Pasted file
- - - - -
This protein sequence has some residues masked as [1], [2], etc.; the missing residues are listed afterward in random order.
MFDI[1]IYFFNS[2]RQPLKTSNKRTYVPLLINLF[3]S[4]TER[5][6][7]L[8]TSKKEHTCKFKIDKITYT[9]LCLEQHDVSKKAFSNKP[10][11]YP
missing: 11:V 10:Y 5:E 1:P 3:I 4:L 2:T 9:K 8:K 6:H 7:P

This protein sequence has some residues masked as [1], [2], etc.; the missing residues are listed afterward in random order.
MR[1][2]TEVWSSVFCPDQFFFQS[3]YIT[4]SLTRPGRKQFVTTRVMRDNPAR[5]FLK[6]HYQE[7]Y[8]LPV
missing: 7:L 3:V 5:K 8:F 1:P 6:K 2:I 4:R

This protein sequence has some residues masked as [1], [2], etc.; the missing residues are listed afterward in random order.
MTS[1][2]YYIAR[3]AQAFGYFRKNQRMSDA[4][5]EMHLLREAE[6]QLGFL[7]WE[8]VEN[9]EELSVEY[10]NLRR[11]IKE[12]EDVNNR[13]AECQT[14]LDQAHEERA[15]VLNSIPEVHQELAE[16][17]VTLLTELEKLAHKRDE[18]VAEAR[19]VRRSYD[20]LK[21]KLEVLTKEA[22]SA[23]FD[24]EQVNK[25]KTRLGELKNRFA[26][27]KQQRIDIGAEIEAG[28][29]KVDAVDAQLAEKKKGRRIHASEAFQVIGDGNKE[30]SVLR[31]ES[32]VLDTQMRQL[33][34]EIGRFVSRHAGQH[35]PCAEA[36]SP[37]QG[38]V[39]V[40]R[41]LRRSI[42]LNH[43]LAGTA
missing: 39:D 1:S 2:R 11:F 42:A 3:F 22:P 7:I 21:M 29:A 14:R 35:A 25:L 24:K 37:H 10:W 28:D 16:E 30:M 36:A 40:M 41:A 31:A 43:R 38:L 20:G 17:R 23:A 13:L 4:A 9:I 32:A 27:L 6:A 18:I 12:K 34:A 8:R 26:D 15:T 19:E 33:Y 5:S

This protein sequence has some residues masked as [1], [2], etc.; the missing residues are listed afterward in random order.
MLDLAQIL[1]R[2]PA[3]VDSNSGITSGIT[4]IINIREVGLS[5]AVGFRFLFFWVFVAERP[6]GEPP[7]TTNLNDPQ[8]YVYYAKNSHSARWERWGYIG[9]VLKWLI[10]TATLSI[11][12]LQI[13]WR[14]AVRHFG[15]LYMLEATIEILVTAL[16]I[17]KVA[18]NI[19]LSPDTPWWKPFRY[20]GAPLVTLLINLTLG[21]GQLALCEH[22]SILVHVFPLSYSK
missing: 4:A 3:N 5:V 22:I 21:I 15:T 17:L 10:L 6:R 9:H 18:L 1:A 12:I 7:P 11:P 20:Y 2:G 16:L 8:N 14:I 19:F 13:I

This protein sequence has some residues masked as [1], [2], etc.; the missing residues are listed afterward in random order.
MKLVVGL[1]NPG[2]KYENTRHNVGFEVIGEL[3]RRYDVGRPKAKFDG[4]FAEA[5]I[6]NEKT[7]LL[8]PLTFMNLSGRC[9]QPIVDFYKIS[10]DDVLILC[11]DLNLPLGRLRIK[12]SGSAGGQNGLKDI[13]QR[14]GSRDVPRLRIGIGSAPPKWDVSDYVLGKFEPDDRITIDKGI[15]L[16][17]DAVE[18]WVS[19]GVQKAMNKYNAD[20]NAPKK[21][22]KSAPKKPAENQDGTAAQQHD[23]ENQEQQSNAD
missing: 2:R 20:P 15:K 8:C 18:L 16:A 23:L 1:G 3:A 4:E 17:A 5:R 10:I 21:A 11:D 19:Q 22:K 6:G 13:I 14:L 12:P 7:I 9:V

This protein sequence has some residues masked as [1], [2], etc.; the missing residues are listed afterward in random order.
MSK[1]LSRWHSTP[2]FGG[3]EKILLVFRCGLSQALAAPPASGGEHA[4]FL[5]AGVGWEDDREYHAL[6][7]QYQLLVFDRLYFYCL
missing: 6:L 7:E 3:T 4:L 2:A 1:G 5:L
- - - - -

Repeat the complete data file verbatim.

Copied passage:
This protein sequence has some residues masked as [1], [2], etc.; the missing residues are listed afterward in random order.
MFDI[1]IYFFNS[2]RQPLKTSNKRTYVPLLINLF[3]S[4]TER[5][6][7]L[8]TSKKEHTCKFKIDKITYT[9]LCLEQHDVSKKAFSNKP[10][11]YP
missing: 11:V 10:Y 5:E 1:P 3:I 4:L 2:T 9:K 8:K 6:H 7:P

This protein sequence has some residues masked as [1], [2], etc.; the missing residues are listed afterward in random order.
MR[1][2]TEVWSSVFCPDQFFFQS[3]YIT[4]SLTRPGRKQFVTTRVMRDNPAR[5]FLK[6]HYQE[7]Y[8]LPV
missing: 7:L 3:V 5:K 8:F 1:P 6:K 2:I 4:R

This protein sequence has some residues masked as [1], [2], etc.; the missing residues are listed afterward in random order.
MTS[1][2]YYIAR[3]AQAFGYFRKNQRMSDA[4][5]EMHLLREAE[6]QLGFL[7]WE[8]VEN[9]EELSVEY[10]NLRR[11]IKE[12]EDVNNR[13]AECQT[14]LDQAHEERA[15]VLNSIPEVHQELAE[16][17]VTLLTELEKLAHKRDE[18]VAEAR[19]VRRSYD[20]LK[21]KLEVLTKEA[22]SA[23]FD[24]EQVNK[25]KTRLGELKNRFA[26][27]KQQRIDIGAEIEAG[28][29]KVDAVDAQLAEKKKGRRIHASEAFQVIGDGNKE[30]SVLR[31]ES[32]VLDTQMRQL[33][34]EIGRFVSRHAGQH[35]PCAEA[36]SP[37]QG[38]V[39]V[40]R[41]LRRSI[42]LNH[43]LAGTA
missing: 39:D 1:S 2:R 11:F 42:A 3:F 22:P 7:I 21:M 29:A 14:R 35:A 25:L 24:K 37:H 10:W 28:D 16:E 30:M 36:A 40:M 41:A 31:A 43:R 38:L 20:G 17:R 23:A 13:L 4:A 9:I 32:A 27:L 6:A 18:I 12:K 34:A 8:R 26:D 15:T 19:E 33:Y 5:S

This protein sequence has some residues masked as [1], [2], etc.; the missing residues are listed afterward in random order.
MLDLAQIL[1]R[2]PA[3]VDSNSGITSGIT[4]IINIREVGLS[5]AVGFRFLFFWVFVAERP[6]GEPP[7]TTNLNDPQ[8]YVYYAKNSHSARWERWGYIG[9]VLKWLI[10]TATLSI[11][12]LQI[13]WR[14]AVRHFG[15]LYMLEATIEILVTAL[16]I[17]KVA[18]NI[19]LSPDTPWWKPFRY[20]GAPLVTLLINLTLG[21]GQLALCEH[22]SILVHVFPLSYSK
missing: 4:A 3:N 5:V 22:I 21:I 15:T 17:L 10:L 6:R 9:H 18:L 1:A 12:I 7:P 11:P 20:Y 2:G 16:L 8:N 14:I 19:F 13:I

This protein sequence has some residues masked as [1], [2], etc.; the missing residues are listed afterward in random order.
MKLVVGL[1]NPG[2]KYENTRHNVGFEVIGEL[3]RRYDVGRPKAKFDG[4]FAEA[5]I[6]NEKT[7]LL[8]PLTFMNLSGRC[9]QPIVDFYKIS[10]DDVLILC[11]DLNLPLGRLRIK[12]SGSAGGQNGLKDI[13]QR[14]GSRDVPRLRIGIGSAPPKWDVSDYVLGKFEPDDRITIDKGI[15]L[16][17]DAVE[18]WVS[19]GVQKAMNKYNAD[20]NAPKK[21][22]KSAPKKPAENQDGTAAQQHD[23]ENQEQQSNAD
missing: 2:R 20:P 15:K 8:C 18:L 16:A 23:L 1:G 3:A 4:E 17:A 5:R 10:I 21:A 11:D 19:Q 22:K 6:G 13:I 14:L 12:P 7:I 9:V

This protein sequence has some residues masked as [1], [2], etc.; the missing residues are listed afterward in random order.
MSK[1]LSRWHSTP[2]FGG[3]EKILLVFRCGLSQALAAPPASGGEHA[4]FL[5]AGVGWEDDREYHAL[6][7]QYQLLVFDRLYFYCL
missing: 6:L 7:E 3:T 4:L 2:A 1:G 5:L